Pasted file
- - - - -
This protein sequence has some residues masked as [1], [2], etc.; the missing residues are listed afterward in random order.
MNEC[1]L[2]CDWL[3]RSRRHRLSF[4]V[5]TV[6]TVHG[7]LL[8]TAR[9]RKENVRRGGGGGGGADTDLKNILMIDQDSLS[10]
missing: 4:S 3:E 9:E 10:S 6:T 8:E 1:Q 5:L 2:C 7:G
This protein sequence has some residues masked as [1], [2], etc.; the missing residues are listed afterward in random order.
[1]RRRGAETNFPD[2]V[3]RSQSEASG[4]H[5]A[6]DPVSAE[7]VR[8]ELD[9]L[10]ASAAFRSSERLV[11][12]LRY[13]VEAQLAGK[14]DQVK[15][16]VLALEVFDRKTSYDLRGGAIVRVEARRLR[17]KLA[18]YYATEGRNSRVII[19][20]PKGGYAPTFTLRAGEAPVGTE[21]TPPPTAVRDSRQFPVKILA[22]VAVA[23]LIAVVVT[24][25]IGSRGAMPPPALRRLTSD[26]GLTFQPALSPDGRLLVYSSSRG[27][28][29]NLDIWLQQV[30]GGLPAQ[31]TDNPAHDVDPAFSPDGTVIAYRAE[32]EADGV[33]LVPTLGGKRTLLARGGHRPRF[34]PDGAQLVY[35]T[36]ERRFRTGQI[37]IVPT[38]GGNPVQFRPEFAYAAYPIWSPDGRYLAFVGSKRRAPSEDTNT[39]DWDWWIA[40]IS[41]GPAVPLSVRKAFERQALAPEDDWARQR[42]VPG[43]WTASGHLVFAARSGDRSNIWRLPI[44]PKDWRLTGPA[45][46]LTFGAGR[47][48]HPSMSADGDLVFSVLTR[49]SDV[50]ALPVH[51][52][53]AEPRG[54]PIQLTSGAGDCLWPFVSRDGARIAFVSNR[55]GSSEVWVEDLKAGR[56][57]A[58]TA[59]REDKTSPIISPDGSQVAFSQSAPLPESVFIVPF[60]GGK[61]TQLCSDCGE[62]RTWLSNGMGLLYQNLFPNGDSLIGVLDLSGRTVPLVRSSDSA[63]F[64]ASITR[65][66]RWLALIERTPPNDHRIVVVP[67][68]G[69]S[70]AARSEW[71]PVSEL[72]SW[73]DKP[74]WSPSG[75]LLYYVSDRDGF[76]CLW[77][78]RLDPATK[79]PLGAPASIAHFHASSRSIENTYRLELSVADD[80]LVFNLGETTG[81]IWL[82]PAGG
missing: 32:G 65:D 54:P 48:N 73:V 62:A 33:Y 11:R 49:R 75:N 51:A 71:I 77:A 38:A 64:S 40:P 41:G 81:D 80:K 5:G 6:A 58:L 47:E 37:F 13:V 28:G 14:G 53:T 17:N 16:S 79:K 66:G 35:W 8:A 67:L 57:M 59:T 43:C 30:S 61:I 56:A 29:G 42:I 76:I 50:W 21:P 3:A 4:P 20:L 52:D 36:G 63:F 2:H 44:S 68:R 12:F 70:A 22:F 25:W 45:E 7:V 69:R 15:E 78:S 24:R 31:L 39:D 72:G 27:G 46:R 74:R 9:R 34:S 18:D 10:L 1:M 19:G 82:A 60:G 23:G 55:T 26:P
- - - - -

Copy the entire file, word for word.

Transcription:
This protein sequence has some residues masked as [1], [2], etc.; the missing residues are listed afterward in random order.
MNEC[1]L[2]CDWL[3]RSRRHRLSF[4]V[5]TV[6]TVHG[7]LL[8]TAR[9]RKENVRRGGGGGGGADTDLKNILMIDQDSLS[10]
missing: 4:S 3:E 9:E 10:S 6:T 8:E 1:Q 5:L 2:C 7:G
This protein sequence has some residues masked as [1], [2], etc.; the missing residues are listed afterward in random order.
[1]RRRGAETNFPD[2]V[3]RSQSEASG[4]H[5]A[6]DPVSAE[7]VR[8]ELD[9]L[10]ASAAFRSSERLV[11][12]LRY[13]VEAQLAGK[14]DQVK[15][16]VLALEVFDRKTSYDLRGGAIVRVEARRLR[17]KLA[18]YYATEGRNSRVII[19][20]PKGGYAPTFTLRAGEAPVGTE[21]TPPPTAVRDSRQFPVKILA[22]VAVA[23]LIAVVVT[24][25]IGSRGAMPPPALRRLTSD[26]GLTFQPALSPDGRLLVYSSSRG[27][28][29]NLDIWLQQV[30]GGLPAQ[31]TDNPAHDVDPAFSPDGTVIAYRAE[32]EADGV[33]LVPTLGGKRTLLARGGHRPRF[34]PDGAQLVY[35]T[36]ERRFRTGQI[37]IVPT[38]GGNPVQFRPEFAYAAYPIWSPDGRYLAFVGSKRRAPSEDTNT[39]DWDWWIA[40]IS[41]GPAVPLSVRKAFERQALAPEDDWARQR[42]VPG[43]WTASGHLVFAARSGDRSNIWRLPI[44]PKDWRLTGPA[45][46]LTFGAGR[47][48]HPSMSADGDLVFSVLTR[49]SDV[50]ALPVH[51][52][53]AEPRG[54]PIQLTSGAGDCLWPFVSRDGARIAFVSNR[55]GSSEVWVEDLKAGR[56][57]A[58]TA[59]REDKTSPIISPDGSQVAFSQSAPLPESVFIVPF[60]GGK[61]TQLCSDCGE[62]RTWLSNGMGLLYQNLFPNGDSLIGVLDLSGRTVPLVRSSDSA[63]F[64]ASITR[65][66]RWLALIERTPPNDHRIVVVP[67][68]G[69]S[70]AARSEW[71]PVSEL[72]SW[73]DKP[74]WSPSG[75]LLYYVSDRDGF[76]CLW[77][78]RLDPATK[79]PLGAPASIAHFHASSRSIENTYRLELSVADD[80]LVFNLGETTG[81]IWL[82]PAGG
missing: 32:G 65:D 54:P 48:N 73:V 62:A 33:Y 11:R 49:R 75:N 51:A 71:I 77:A 38:A 64:S 40:P 41:G 81:D 80:K 5:G 6:A 58:L 47:E 37:F 13:V 28:G 14:G 53:T 17:N 16:S 79:K 66:G 35:W 8:A 67:L 57:M 59:T 43:C 30:S 61:I 56:A 29:G 42:I 76:I 50:W 21:P 3:A 4:P 20:L 52:D 36:G 63:F 2:H 44:S 68:R 12:F 70:A 22:F 25:W 45:E 7:V 69:R 15:E 78:S 24:R 31:L 39:D 72:G 27:G 46:R 74:R 9:R 34:S 18:D 10:L 1:M 19:G 82:A 60:G 23:G 55:T 26:P